A Lucky Strike in France
If you want to become a travel writer, be ready to jump when you discover a timely story.
By Dave Fox
On a train in the Netherlands
I’m not sure how Kattina and I managed to spend five days in France, oblivious to the fact that the country’s transportation system was in chaos. France was having its biggest rail strike in years. We didn’t hear about it until the night before we were planning to catch a train.
We had driven across the border from Germany with Kattina’s mom and German uncle. The four of us had traveled through the Alsace and Burgundy regions. In the morning, Kattina and I were planning to head off on our own for the rest of the summer, but we suddenly found ourselves wondering if we’d make it out of town.
Kattina found a solution. While I was trying to decipher the news on French television, she poked around on the Internet until she found a car rental that was cheaper than the train tickets we were about to buy. Thanks to the strike, we ended up having a far better journey.
As a travel writer, I jumped on this story. I’d been planning to write articles about the Auvergne region where we were headed, an area of France with 80 extinct volcanoes. The immediacy of the rail strike, however, added timeliness to the tale. So I contacted an editor I work with at the Straits Times in Singapore and asked if she could use it. She liked the idea of the strike as a story hook.
Always be on the Lookout!
If you want to break into travel writing, it’s always good to keep a story’s timeliness in mind. It might be a breaking news event, like the French rail strike. Or it might be about a trip you took several months ago that fits with an upcoming holiday or festival – an article about Irish folk music for St. Patrick’s Day, for example. If you have what is known in the news business as a raison d’être, a “reason to be,” you’ll have a much easier time selling your tale.
One of the frustrations beginning freelancers encounter is they stumble upon stories that will work best if published right away, but they don’t have editors they can contact who they already have a working relationship with – editors who will read their e-mails and get back to them right away.
If you run into this situation, don’t fret. You can try pitching the story to newspapers anyway. Or you can post it on your blog. Writing under a tight deadline – even a self-imposed deadline for your own website – is great practice. You’ll write more efficiently when paying assignments come along later.
Meanwhile, pitch other, less time-sensitive stories to editors now. Once you’ve published a couple of stories and an editor is familiar with your work, he or she will be more receptive to pitches that need attention right away when those stories come along.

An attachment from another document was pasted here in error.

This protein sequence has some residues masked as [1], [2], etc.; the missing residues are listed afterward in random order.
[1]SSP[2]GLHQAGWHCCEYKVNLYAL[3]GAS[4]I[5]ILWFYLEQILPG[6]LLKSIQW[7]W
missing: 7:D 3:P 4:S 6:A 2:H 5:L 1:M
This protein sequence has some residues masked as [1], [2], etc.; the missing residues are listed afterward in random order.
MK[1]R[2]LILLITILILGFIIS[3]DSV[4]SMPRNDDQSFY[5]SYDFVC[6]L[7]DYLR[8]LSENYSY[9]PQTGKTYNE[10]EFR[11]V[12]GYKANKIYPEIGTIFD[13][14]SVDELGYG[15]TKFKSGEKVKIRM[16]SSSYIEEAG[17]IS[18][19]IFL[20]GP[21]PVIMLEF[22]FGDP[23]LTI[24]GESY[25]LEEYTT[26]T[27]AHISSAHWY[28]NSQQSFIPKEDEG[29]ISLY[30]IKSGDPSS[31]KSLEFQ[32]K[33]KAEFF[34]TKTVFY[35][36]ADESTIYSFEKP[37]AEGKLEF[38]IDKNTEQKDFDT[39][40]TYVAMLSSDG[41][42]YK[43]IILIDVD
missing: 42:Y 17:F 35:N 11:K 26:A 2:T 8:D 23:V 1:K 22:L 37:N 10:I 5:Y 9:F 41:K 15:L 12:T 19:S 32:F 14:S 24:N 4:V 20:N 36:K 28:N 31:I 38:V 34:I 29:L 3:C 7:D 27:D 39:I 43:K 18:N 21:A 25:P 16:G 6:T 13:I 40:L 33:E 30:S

As for the original article I planned to write, about climbing France’s volcanoes, my rail-strike version of the story didn’t have enough space to fit in all the details. I ended up writing a very different story than I had planned before my trip began. But that’s okay. I can still write and publish a different version of my volcano article elsewhere, and I can do it under less time pressure when I’m not in the midst of a busy trip.
(I took a day out of our time in Paris to write the train strike story. Rearranging your travel plans is something else you must be ready to do if you want to do this sort of travel writing.)
Give Yourself a Deadline!
It’s been many years since I’ve worked as a news reporter. I’ve missed the adrenaline rush of tight deadlines, and the challenge (emotional as well as intellectual) of writing an article that’s a bit less polished but that goes to press in time. So the other night, I gave myself another deadline, just for the fun of it.
I watched Algeria play Germany in World Cup Soccer until 1 a.m. Then, when the game was over, I stayed up for another hour and slammed out a blog post about the Algeria-Russia match I had watched a few days earlier in Paris with a bunch of Algerians.
Was it my best writing? No. But I had fun challenging myself to blast it out before bedtime.
If you spend too much time polishing your tales, if you bog down in perfectionism and struggle to finish your stories, this is a great way to break out of that cycle.
Give yourself one hour. Then, put the story on your blog in whatever condition it’s in when those 60 minutes are up. Imagine a newspaper editor hovering over your head, saying they need to fire up the printing presses.
Do this and you’ll be in great shape to write when you find a breaking story and an editor who wants to run it right away.
You can read my French rail strike article on the Straits Times travel website.
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